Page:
Referring to FIGS. 1 through 7 of the accompanying drawings, there is shown a first form of boat construction embodying the present invention that includes planing boat hull H, provided with a conventional waterjet propulsion unit U at its rear portion. The underside of hull H is of a generally flat or soft V-shaped configuration formed at its mid-portion with a depending support pod, generally designated 10, that receives the lower part of waterjet propulsion unit U. The outer sides 12 and 14 of hull H are formed with a pair of depending, stabilizing strakes or sponsons, generally designated 16 and 18, that extend longitudinally from the transom 19 to the bow portion of the hull along the major length of such hull. The underside of the hull H is also provided with a pair of intermediate, depending strakes 20 and 22, which extend longitudinally from transom 19 to the bow portion 24 of the hull along the major length of the latter. The inner surfaces 25 of strakes 16 and 18 and the outer surfaces 26 of strakes 20 and 22 are substantially vertically extending.
More particularly, the hull H will be preferably of fiberglass construction, although other suitable material may be utilized in its construction. The aforementioned support pod 10 includes a flat underside 30 and a pair of outwardly and upwardly extending sidewalls 32 and 34. It will be noted that the rear portion of pod 10 extends generally parallel to the length of hull H and is provided at its underside with a water intake 36 for the waterjet propulsion unit U. The support pod 10 tapers forwardly and inwardly to approximately the mid-portion of the length of hull H. The rear end wall 38 of the support pod 10 is contiguous with the hull transom 19.
The stabilizing strakes 16 and 18 are mirror images of one another and are seen to taper forwardly and inwardly from transom 19 to the bow portion 24 of the hull. Similarly, the intermediate strakes 20 and 22 also taper forwardly and inwardly from transom 19 to the front portion of hull H. The support pod 10, stabilizing strakes 16 and 18 and intermediate strakes and 20 and 22 are preferably integral with the hull H.
In the operation of the aforedescribed boat and referring first particularly to FIG. 5 and 6, during forward motion of the hull H at cruising speed, the transom will rise and the bow lower until the hull assumes the position of these figures since at this time the hull weight will be supported primarily by the support pod 10. The more power applied by unit U, the higher the transom will rise. It should also be noted that in this position, the discharge nozzle 40 of the propulsion unit U is below the water surface 50. Also, at this time the pointed bow ends of the stabilizing strakes 16 and 18 and of the intermediate strakes 20 and 22 provide a smooth flow of water rearwardly over the underside of the hull. Moreover, an air cushion is generated between the spaces 52 and 54, separating intermediate strake 22 and stabilizing strake 18. The double slot provided by spaces 52 and 54 allows both air and water to be trapped under the hull, which in practice appears to produce six important performance characteristics, as follows:
1. The trapped air provides lift for the entire hull at high speeds, thereby providing faster boat speeds for a given power output of the propulsion unit U while affording an easier ride for the occupants of the boat.
2. The compressed water beneath the double slots creates water packing around the pump inlet in tight turns thereby preventing an inadvertent power loss and a consequent spin-out.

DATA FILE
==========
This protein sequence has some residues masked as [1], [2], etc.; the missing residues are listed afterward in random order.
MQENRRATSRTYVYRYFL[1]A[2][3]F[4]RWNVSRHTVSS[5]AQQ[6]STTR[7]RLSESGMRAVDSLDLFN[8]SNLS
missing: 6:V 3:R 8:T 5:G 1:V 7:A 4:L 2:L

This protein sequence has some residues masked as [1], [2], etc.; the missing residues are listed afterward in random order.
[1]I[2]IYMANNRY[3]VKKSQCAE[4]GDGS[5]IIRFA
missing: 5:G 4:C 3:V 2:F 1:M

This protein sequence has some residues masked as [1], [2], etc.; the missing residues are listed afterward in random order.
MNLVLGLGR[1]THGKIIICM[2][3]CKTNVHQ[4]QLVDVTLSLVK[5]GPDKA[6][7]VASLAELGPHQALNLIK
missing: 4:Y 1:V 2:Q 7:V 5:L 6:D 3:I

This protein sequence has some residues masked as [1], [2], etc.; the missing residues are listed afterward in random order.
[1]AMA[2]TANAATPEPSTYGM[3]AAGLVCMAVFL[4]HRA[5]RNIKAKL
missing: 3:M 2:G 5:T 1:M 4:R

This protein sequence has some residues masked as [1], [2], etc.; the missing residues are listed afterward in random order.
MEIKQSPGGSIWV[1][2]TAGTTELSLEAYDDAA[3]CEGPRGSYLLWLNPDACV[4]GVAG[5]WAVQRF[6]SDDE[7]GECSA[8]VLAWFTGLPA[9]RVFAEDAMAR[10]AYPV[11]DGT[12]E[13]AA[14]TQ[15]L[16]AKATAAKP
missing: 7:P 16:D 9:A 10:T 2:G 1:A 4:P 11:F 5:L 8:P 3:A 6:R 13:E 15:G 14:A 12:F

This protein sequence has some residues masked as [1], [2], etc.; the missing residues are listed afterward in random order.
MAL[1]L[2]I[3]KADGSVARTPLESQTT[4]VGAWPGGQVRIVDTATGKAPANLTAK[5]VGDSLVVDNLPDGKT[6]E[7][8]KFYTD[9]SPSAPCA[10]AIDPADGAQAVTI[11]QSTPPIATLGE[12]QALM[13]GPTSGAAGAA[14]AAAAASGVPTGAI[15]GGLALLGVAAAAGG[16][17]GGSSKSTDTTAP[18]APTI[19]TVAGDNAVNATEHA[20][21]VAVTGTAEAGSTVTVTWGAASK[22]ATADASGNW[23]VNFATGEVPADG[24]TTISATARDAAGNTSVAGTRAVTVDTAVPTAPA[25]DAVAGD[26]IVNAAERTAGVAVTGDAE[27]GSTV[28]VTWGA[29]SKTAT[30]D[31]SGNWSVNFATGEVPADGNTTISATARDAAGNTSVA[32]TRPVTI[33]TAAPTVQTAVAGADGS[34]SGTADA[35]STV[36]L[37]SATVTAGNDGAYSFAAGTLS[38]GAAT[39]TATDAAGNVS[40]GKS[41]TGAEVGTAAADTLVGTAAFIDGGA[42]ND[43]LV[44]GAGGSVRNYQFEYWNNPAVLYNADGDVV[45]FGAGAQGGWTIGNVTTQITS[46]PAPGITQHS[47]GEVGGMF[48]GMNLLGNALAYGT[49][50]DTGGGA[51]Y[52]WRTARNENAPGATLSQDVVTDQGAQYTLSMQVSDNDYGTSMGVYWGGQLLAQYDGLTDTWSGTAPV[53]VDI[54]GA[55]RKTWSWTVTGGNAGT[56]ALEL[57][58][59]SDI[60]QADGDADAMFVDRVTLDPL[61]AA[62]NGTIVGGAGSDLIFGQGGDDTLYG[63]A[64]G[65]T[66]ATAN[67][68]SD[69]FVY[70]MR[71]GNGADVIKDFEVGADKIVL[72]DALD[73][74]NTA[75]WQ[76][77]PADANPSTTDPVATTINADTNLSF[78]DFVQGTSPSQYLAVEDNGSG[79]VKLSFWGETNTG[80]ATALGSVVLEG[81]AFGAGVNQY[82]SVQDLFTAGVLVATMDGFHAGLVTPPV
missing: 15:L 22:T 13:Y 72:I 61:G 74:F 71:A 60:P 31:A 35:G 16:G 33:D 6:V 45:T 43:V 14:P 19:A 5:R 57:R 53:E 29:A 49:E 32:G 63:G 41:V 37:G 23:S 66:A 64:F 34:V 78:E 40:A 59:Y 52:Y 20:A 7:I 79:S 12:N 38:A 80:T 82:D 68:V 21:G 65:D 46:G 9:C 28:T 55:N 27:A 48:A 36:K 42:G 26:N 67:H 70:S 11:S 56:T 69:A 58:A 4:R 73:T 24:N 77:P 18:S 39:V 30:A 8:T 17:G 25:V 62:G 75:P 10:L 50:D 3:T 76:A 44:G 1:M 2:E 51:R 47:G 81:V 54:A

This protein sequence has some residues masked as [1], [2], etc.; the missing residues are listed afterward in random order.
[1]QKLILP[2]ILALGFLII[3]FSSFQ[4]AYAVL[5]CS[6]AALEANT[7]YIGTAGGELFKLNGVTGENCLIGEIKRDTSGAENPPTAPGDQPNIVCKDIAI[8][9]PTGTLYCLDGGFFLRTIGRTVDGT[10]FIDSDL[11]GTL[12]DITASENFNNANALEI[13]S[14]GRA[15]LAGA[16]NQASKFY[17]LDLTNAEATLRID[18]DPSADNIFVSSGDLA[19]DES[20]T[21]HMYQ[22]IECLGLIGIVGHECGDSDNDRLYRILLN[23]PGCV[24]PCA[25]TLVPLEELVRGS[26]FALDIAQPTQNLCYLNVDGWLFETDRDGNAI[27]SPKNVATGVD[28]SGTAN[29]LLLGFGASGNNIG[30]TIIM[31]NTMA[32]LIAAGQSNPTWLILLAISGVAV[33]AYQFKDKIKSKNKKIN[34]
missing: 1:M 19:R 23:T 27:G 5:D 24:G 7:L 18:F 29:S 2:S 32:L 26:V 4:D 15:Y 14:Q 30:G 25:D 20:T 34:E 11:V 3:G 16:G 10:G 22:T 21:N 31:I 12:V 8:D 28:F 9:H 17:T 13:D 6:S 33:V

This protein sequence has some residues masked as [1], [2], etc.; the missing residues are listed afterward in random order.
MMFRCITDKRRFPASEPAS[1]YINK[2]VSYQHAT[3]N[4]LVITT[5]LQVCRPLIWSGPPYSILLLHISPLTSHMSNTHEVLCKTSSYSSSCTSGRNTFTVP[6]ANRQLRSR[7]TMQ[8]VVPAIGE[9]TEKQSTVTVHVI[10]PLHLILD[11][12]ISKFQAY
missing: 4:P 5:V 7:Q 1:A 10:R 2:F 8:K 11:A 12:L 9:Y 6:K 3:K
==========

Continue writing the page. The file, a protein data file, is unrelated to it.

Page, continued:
3. The generally vertical surfaces 25 and 26 of strakes 16, 18 and 20, 22 afford lateral resistance against skidding into a spinning-out.
4. The stabilizing outer sponsons by increasing displacement as they are depressed into the water prevent excessive hull lean in corners.
5. Low speed tracking and maneuverability is improved.
6. The traditional soft V-bottom ride has not been disturbed because no significant flatbottom surfaces have been created.
It is important to note that disposing the lower portion of the propulsion unit U within the support pod 10 serves to dispose the nozzle 40 of the propulsion unit at the farthest possible distance below the designed water level 50. The designed water level may be considered as the water level of a boat carrying the number and weight of passengers specified by the manufacturer of the boat. The lowered position of the propulsion unit U as compared to prior art boat constructions results in a lower center of gravity for the hull, thereby improving the stability thereof.
Referring now to FIGS. 7 and 8, assuming the boat engages in a turning maneuver, it will roll towards the position indicated in these two figures. In this position, the inner surfaces 58 of the stabilizing strake 16 provides appreciable lateral resistance against sideward movement of the hull to the right, in FIG. 8, thereby preventing a spin-out. The right-hand side surface 60 of the intermediate rib 20 will provide additional lateral resistance. It will be understood that such resistance to spin-out will be provided without any appreciable increase in the cost of construction of the hull, nor in any appreciable lowering of the boat's forward speed.
Referring now to FIGS. 9 through 15 of the accompanying drawings, there is shown a second form of waterjet propelled boat embodying the present invention, with like parts bearing primed reference numerals. The second form of boat is generally similar in configuration and operation to the form of FIGS. 1 through 8. It should be noted, however, that the support pod 10' runs farther forward along the underside of the hull H' than the above-described support pod 10. Additionally, support pod 10' is wider than support pod 10. The provision of the modified support pod 10' affords additional hull lift coupled with better handling characteristics. Thus, as indicated in FIGS. 9 and 12, the support pod 10' affords a flat horizontal surface that extends from the transom to the front portion of the hull where such flat surface joins the outwardly and rearwardly directed intermediate strakes 20' and 22'. This extended flat surface provides a "riding" surface that supports the major portion of the hull H, its engine and the passengers. In practice it has been determined that the front end of support pod 10' should extend forwardly from the boat's transom at least 80 percent of the total hull length.
It should also be noted that the stabilizing sponsons 16' and 18' extend deeper into the water than the stabilizing strakes or sponsons 16 and 18 of the boat of FIGS. 1-8. As indicated in FIGS. 15 and 16, such lowered stabilizing sponsons dig into the water during sideward movement of the hull so as to exert considerable lateral resistance against sideward movement of the hull thereby effectively resisting a spin-out.
Various modifications and changes may be made with respect to the foregoing detailed description without departing from the spirit of the present invention.